What is Information Extraction?

Information extraction is the process of extracting information from unstructured textual sources to enable finding entities as well as classifying and storing them in a database. Semantically enhanced information extraction (also known as semantic annotation) couples those entities with their semantic descriptions and connections from a knowledge graph. By adding metadata to the extracted concepts, this technology solves many challenges in enterprise content management and knowledge discovery.

Semantic Information Extraction

Information extraction is the process of extracting specific (pre-specified) information from textual sources. One of the most trivial examples is when your email extracts only the data from the message for you to add in your Calendar.

Other free-flowing textual sources from which information extraction can distill structured information are legal acts, medical records, social media interactions and streams,  online news, government documents, corporate reports and more.

Gathering detailed structured data from texts, information extraction enables:

  • The automation of tasks such as smart content classification, integrated search, management and delivery;
  • Data-driven activities such as mining for patterns and trends, uncovering hidden relationships, etc.
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How Does Information Extraction Work?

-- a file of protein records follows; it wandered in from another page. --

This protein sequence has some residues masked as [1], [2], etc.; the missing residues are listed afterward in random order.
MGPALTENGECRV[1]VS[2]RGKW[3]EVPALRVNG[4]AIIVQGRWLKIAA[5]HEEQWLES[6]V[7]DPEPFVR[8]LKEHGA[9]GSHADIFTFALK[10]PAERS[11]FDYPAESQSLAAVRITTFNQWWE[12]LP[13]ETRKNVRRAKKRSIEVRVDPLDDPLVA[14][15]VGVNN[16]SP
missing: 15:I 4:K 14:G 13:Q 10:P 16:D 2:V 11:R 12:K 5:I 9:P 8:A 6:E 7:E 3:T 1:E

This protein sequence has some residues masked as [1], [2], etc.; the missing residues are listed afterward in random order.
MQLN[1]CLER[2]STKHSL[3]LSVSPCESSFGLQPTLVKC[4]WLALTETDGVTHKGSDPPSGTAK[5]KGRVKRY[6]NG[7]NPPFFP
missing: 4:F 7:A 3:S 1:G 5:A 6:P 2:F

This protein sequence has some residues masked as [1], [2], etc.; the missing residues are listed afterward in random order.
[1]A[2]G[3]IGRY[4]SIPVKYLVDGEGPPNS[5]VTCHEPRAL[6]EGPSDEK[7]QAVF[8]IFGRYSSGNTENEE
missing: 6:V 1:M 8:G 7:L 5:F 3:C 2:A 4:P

There are many subtleties and complex techniques involved in the process of information extraction, but a good start for a beginner is to remember:

Text in & Data out

To elaborate a bit on this minimalist way of describing information extraction, the process involves transforming an unstructured text or a collection of texts into sets of facts (i.e., formal, machine-readable statements of the type “Bukowski is the author of Post Office“) that are further populated (filled) in a database (like an American Literature database).

Typically, for structured information to be extracted from unstructured texts, the following main subtasks are involved:

  • Pre-processing of the text – this is where the text is prepared for processing with the help of computational linguistics tools such as tokenization, sentence splitting, morphological analysis, etc.
  • Finding and classifying concepts – this is where mentions of people, things, locations, events and other pre-specified types of concepts are detected and classified.
  • Connecting the concepts – this is the task of identifying relationships between the extracted concepts.
  • Unifying – this subtask is about presenting the extracted data into a standard form.
  • Getting rid of the noise – this subtask involves eliminating duplicate data.
  • Enriching your knowledge base – this is where the extracted knowledge is ingested in your database for further use.

Information extraction can be entirely automated or performed with the help of human input.

Typically, the best information extraction solutions are a combination of automated methods and human processing.

An Example of Information Extraction

Consider the paragraph below (an excerpt from a news article about Valencia MotoGP and Marc Marques):